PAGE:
I never set out to write a series with Bellica, and now that I am I’m wishing I’d planned ahead more. But then again, if I had, I wouldn’t be Starbuck in real life.

I don’t know when Anala will be done, but I am aiming for this year, and a publication date of the end of this year or the beginning of next. I’m trying not to rush things though I know people are eager to read the next installment. I’m eager to read it too, to be honest. I’ve got a bunch of scenes in my head of Anala kicking all sorts of butt and I really want to sit down and write them. But I need to respect my process, and how slow I am, which I’ve learned is about as fast as a sloth on downers. So I — and my readers — must exercise patience.

The other big project I want to get to this year is the next book in The Borderlands Saga, From the Ashes. I have a good 30K written on it already, but I need to go back and rewrite and re-plot it out, as well as doing more worldbuilding and planning for the next few books. However, Anala is my current priority, so that book comes first.

I also have a bunch of smaller projects this year — short stories, new Atherian myths, and the like — and I’ll announce them as/when it becomes appropriate. And besides the fiction, there’s my poetry and creative non-fiction as well, so this is a busy year, writing-wise, for me.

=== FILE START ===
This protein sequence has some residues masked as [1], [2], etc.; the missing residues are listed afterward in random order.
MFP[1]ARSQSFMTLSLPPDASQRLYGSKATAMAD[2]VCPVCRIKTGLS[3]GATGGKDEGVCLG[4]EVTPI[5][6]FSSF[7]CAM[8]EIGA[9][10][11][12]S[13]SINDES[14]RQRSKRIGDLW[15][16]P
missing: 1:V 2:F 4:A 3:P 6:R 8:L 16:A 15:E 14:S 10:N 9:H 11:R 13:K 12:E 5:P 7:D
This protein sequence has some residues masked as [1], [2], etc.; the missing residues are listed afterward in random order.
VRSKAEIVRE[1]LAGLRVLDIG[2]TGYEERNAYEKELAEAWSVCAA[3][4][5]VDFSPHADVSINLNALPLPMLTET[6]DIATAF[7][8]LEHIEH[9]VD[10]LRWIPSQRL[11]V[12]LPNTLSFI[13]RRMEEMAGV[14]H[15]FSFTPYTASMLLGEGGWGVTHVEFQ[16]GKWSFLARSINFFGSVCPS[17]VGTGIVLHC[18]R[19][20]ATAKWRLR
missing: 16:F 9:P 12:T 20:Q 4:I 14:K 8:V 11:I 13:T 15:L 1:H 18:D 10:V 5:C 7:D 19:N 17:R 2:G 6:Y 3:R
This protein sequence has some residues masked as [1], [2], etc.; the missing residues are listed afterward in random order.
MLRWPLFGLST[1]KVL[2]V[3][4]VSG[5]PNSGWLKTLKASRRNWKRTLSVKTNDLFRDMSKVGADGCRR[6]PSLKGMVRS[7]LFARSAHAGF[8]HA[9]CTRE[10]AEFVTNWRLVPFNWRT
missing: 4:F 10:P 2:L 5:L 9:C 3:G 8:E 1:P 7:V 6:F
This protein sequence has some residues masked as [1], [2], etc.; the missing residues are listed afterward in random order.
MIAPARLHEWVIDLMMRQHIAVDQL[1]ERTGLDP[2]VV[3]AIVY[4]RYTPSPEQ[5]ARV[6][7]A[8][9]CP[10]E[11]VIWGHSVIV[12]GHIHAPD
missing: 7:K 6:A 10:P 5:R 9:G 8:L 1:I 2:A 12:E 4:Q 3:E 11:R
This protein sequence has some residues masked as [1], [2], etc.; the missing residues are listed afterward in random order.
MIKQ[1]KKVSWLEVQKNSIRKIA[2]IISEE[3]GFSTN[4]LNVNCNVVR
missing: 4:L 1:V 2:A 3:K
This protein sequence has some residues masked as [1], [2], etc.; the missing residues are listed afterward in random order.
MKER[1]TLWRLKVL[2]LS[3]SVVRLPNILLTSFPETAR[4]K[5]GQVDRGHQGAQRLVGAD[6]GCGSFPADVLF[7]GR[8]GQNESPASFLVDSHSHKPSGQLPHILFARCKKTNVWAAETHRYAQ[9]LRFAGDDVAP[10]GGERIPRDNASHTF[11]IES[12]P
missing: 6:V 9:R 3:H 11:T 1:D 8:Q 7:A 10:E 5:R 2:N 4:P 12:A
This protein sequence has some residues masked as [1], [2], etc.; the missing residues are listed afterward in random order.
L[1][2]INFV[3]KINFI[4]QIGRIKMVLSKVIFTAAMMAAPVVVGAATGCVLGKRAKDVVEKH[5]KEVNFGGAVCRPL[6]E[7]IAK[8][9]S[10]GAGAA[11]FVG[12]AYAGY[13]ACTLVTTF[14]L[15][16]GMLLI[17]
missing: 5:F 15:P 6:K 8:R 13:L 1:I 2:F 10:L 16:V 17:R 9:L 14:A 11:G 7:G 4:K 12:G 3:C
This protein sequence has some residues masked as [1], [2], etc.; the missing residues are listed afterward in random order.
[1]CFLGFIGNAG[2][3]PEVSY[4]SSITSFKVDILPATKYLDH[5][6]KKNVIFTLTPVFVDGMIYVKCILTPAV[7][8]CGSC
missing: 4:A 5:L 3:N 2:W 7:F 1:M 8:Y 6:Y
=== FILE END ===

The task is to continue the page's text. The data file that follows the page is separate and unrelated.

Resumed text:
That’s the news for now. I will be writing here again, though about what I really cannot say.

Have a great Saturday night (what’s left of it), and I’ll see you soon!

-Katje

Thoughts I had while walking the dog yesterday

While driving up to the mountain: please don’t jump out the window at those rabbits please don’t jump out the window at those rabbits please don’t jump out the window GOOD BOY

While walking up the mountain: it’s DECEMBER WHY IS IT SO WARM

Where’d he go? Oh there he is.

Mountain for first dog walk since before broken leg = bad choice.

Why did I decide to veil? There are zero other humans here and it feels like I wrapped my head in a basting bag.

A person takes a selfie in a bathroom mirror. The phone occludes part of their face. Their head is wrapped in a headscarf. They are wearing a wrist brace.
Pretty, but oh so warm.

Benches. Benches would be amazing. Why don’t trails have benches? It would be a great for those of us who are disabled enough to need them but still want to go for hikes in the woods on occasion. Or who are forced into it by circumstance, such as the circumstance of dogsitting for your mom.